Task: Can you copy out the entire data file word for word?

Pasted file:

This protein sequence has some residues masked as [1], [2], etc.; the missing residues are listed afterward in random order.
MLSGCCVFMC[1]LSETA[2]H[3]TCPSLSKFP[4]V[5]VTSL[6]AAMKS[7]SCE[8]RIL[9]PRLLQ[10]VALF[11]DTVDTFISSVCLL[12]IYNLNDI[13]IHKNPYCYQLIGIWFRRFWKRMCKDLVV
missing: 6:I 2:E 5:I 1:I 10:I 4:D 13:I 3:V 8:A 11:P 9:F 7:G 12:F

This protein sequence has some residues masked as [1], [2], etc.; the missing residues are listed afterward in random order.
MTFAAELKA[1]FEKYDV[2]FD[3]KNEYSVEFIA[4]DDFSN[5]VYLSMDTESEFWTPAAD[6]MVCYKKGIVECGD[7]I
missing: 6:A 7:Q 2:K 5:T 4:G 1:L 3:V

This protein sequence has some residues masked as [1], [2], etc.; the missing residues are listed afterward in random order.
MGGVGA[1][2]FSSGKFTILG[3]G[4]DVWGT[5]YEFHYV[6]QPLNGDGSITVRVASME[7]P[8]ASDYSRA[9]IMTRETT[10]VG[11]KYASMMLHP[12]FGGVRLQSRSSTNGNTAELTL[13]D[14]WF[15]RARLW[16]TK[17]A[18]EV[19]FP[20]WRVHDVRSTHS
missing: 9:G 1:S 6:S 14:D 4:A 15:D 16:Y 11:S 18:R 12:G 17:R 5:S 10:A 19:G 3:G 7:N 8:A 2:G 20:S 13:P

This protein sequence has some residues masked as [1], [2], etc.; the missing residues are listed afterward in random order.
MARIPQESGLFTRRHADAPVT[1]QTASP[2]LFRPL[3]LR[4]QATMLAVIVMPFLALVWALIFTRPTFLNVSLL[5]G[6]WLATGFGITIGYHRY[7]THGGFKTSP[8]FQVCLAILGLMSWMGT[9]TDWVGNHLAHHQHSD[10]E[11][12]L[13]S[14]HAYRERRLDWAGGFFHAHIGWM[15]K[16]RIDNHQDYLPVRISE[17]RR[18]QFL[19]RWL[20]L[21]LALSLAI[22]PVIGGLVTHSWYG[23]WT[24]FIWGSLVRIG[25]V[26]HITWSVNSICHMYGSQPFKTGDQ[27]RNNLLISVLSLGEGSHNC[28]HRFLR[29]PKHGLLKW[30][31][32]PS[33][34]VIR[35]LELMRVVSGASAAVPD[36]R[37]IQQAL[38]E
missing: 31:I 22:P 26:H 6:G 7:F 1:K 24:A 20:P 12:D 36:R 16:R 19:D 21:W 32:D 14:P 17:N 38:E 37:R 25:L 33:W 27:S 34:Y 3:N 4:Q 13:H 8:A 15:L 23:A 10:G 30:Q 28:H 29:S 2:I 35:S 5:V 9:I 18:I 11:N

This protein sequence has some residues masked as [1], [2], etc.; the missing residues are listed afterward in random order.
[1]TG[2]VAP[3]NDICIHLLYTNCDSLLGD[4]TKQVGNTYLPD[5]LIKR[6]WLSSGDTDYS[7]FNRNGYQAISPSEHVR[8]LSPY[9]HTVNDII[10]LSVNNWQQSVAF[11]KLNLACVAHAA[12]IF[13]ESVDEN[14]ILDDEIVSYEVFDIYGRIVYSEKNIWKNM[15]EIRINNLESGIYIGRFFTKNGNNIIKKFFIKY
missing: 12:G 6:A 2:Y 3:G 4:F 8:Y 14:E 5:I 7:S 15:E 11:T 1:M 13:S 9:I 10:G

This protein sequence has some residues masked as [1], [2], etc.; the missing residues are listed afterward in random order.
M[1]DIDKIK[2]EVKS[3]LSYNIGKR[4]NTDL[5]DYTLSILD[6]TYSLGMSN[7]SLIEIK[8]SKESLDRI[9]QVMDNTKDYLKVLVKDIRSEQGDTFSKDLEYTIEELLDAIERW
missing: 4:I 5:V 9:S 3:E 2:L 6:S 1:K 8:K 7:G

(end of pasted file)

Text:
This protein sequence has some residues masked as [1], [2], etc.; the missing residues are listed afterward in random order.
MLSGCCVFMC[1]LSETA[2]H[3]TCPSLSKFP[4]V[5]VTSL[6]AAMKS[7]SCE[8]RIL[9]PRLLQ[10]VALF[11]DTVDTFISSVCLL[12]IYNLNDI[13]IHKNPYCYQLIGIWFRRFWKRMCKDLVV
missing: 6:I 2:E 5:I 1:I 10:I 4:D 13:I 3:V 8:A 11:P 9:F 7:G 12:F

This protein sequence has some residues masked as [1], [2], etc.; the missing residues are listed afterward in random order.
MTFAAELKA[1]FEKYDV[2]FD[3]KNEYSVEFIA[4]DDFSN[5]VYLSMDTESEFWTPAAD[6]MVCYKKGIVECGD[7]I
missing: 6:A 7:Q 2:K 5:T 4:G 1:L 3:V

This protein sequence has some residues masked as [1], [2], etc.; the missing residues are listed afterward in random order.
MGGVGA[1][2]FSSGKFTILG[3]G[4]DVWGT[5]YEFHYV[6]QPLNGDGSITVRVASME[7]P[8]ASDYSRA[9]IMTRETT[10]VG[11]KYASMMLHP[12]FGGVRLQSRSSTNGNTAELTL[13]D[14]WF[15]RARLW[16]TK[17]A[18]EV[19]FP[20]WRVHDVRSTHS
missing: 9:G 1:S 6:S 14:D 4:A 15:D 16:Y 11:S 18:R 12:G 17:R 5:S 10:A 19:G 3:G 7:N 8:A 2:G 20:S 13:P

This protein sequence has some residues masked as [1], [2], etc.; the missing residues are listed afterward in random order.
MARIPQESGLFTRRHADAPVT[1]QTASP[2]LFRPL[3]LR[4]QATMLAVIVMPFLALVWALIFTRPTFLNVSLL[5]G[6]WLATGFGITIGYHRY[7]THGGFKTSP[8]FQVCLAILGLMSWMGT[9]TDWVGNHLAHHQHSD[10]E[11][12]L[13]S[14]HAYRERRLDWAGGFFHAHIGWM[15]K[16]RIDNHQDYLPVRISE[17]RR[18]QFL[19]RWL[20]L[21]LALSLAI[22]PVIGGLVTHSWYG[23]WT[24]FIWGSLVRIG[25]V[26]HITWSVNSICHMYGSQPFKTGDQ[27]RNNLLISVLSLGEGSHNC[28]HRFLR[29]PKHGLLKW[30][31][32]PS[33][34]VIR[35]LELMRVVSGASAAVPD[36]R[37]IQQAL[38]E
missing: 31:I 22:P 26:H 6:G 7:F 1:K 24:A 20:P 12:D 36:R 16:R 19:D 21:W 32:D 14:P 17:N 38:E 37:R 25:L 33:W 27:S 34:Y 3:N 4:Q 13:H 8:A 15:L 23:A 10:G 30:Q 28:H 29:S 2:I 35:S 5:V 9:I 18:I 11:N

This protein sequence has some residues masked as [1], [2], etc.; the missing residues are listed afterward in random order.
[1]TG[2]VAP[3]NDICIHLLYTNCDSLLGD[4]TKQVGNTYLPD[5]LIKR[6]WLSSGDTDYS[7]FNRNGYQAISPSEHVR[8]LSPY[9]HTVNDII[10]LSVNNWQQSVAF[11]KLNLACVAHAA[12]IF[13]ESVDEN[14]ILDDEIVSYEVFDIYGRIVYSEKNIWKNM[15]EIRINNLESGIYIGRFFTKNGNNIIKKFFIKY
missing: 12:G 6:A 2:Y 3:G 4:F 8:Y 14:E 5:I 7:S 15:E 11:T 1:M 13:S 9:I 10:G

This protein sequence has some residues masked as [1], [2], etc.; the missing residues are listed afterward in random order.
M[1]DIDKIK[2]EVKS[3]LSYNIGKR[4]NTDL[5]DYTLSILD[6]TYSLGMSN[7]SLIEIK[8]SKESLDRI[9]QVMDNTKDYLKVLVKDIRSEQGDTFSKDLEYTIEELLDAIERW
missing: 4:I 5:V 9:S 3:E 2:L 6:S 1:K 8:K 7:G